We aren't developing biological weapons - North Korea

We aren't developing biological weapons - North Korea

If the threat of a nuclear-tipped intercontinental ballistic missile strike wasn't enough to make people pay attention to North Korea, credible reports state the rogue nation is now conducting tests to arm those missiles with anthrax.

Last month, the United States returned North Korea to the list of state sponsors of terrorism. Reports by South Korea previously stated the North was capable of producing biological agents such as anthrax and smallpox that could be used as a part of biological warfare.

In his National Security Strategy released this week, U.S. President Donald Trump stressed that North Korea is pursuing "nuclear, chemical and biological weapons that could threaten our homeland".

The North Korean ICBM test that attracted the most attention in November was dubbed Hwasong 15 ("Mars"), and the missile flew as high as 2,800 miles and traveled for 50 minutes, according to ABC News.

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The report, based off of a source in South Korea, said that it did not have confirmation about whether the tests had been successful.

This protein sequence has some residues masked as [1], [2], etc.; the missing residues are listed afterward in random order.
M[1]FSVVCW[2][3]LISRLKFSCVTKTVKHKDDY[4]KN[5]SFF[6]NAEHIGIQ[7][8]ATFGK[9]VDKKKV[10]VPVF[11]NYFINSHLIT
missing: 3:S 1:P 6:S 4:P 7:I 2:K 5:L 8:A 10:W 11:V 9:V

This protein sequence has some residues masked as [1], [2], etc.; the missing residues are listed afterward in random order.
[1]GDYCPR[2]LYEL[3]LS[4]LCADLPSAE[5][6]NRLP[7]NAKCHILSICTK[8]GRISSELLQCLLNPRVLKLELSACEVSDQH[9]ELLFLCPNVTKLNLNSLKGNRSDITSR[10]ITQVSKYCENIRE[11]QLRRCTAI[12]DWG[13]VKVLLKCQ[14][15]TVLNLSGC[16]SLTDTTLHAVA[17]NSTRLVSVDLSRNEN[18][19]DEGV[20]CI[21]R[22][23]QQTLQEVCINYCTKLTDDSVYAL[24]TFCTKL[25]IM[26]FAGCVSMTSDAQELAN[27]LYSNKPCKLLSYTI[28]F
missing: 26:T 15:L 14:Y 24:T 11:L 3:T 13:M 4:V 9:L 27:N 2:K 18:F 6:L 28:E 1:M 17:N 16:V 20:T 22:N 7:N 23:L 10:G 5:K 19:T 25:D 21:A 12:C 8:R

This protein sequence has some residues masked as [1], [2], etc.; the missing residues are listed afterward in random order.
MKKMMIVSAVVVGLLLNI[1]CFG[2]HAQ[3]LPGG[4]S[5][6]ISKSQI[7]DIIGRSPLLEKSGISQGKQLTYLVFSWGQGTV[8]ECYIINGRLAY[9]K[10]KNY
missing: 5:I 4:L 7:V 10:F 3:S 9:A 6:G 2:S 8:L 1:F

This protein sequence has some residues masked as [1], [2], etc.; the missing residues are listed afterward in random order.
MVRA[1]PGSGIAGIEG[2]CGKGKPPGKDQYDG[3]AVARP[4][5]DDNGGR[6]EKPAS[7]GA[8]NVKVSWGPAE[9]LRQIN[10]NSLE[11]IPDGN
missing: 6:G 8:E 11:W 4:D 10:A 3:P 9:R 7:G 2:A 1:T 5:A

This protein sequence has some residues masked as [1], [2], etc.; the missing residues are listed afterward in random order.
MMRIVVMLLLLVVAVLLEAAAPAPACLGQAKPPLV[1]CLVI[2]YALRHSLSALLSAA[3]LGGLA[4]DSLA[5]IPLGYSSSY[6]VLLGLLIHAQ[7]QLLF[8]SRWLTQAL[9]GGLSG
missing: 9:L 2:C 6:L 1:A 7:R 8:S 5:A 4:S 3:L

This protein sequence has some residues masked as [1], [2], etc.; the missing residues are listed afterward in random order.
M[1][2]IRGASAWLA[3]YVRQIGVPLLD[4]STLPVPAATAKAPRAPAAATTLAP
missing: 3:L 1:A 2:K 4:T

In response, North Korea said it would "take revenge" on the USA for saying it is developing biological weapons. "But I think we ignore their chemical and biological programs truly at our own peril".

Secretary of State Rex Tillerson also announced a new worldwide group Tuesday to increase the pressure on North Korea for a diplomatic solution to the global crisis over the regime's growing nuclear and ballistic missile programs.

The Kim Jong Un regime is looking into whether it can prevent the biological weapon from dying out in the extreme heats that an intercontinental ballistic missile endures when it goes through the Earth's atmosphere, the Asahi newspaper reported Wednesday.

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